The ‘Ute’ Theater, presently known as the Ute Events Center, was built in 1947 and opened for business in January 1948. The brick building was designed by Don Monson, an Olympic U.S. Nordic ski champion who was in the 1939 Lake Placid Olympics. His father-in-law, Fred Lind, supervised the construction, which at that time cost $75,000 for the building and $25,000 for the equipment. He and his wife, Mary, managed the theater for many years. Mary Lind designed the six significant illuminated pictures housed in the theatre auditorium, which are now part of the new interior construction. They depict the 1940’s economy, which included hunting and fishing, the sheep and cattle industry, sugar beets, which were once grown in the area, and a picture of a Vanadium Mill, a major employer at the time.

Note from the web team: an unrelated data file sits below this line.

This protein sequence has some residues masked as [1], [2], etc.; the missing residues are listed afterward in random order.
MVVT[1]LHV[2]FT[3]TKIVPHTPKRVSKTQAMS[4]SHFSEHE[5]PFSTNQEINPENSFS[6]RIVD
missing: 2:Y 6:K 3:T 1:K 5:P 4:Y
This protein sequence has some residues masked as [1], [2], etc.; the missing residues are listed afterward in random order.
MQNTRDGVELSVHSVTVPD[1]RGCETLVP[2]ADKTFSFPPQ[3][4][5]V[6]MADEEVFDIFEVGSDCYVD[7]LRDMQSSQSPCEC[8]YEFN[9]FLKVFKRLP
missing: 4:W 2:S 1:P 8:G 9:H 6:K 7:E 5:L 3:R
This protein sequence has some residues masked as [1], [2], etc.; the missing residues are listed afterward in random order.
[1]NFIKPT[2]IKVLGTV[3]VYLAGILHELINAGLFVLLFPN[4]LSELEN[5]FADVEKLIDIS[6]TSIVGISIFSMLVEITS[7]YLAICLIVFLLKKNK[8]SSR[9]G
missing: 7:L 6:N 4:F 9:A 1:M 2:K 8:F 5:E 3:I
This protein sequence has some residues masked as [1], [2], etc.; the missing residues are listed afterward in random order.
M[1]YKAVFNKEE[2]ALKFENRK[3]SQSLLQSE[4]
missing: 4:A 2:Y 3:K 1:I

The City of Rifle acquired the building in 2006, when it learned the theater was going up for sale and the interested buyer wanted to use it for a thrift store, selling used furniture and clothing. Located one block north of the main business district, the economic viability and asset the theatre could bring to the downtown was recognized.
By the time the City acquired the building, the towers on the facade had been removed and replaced with cedar siding which was common in the 1970’s, where bats took up residency. Other issues needing to be addressed were a leaking roof, sagging chairs, aging heating and ventilation system, antiquated sound system and of course asbestos throughout the building. It was publicly labeled a ‘sick’ building and attracted fewer and fewer people.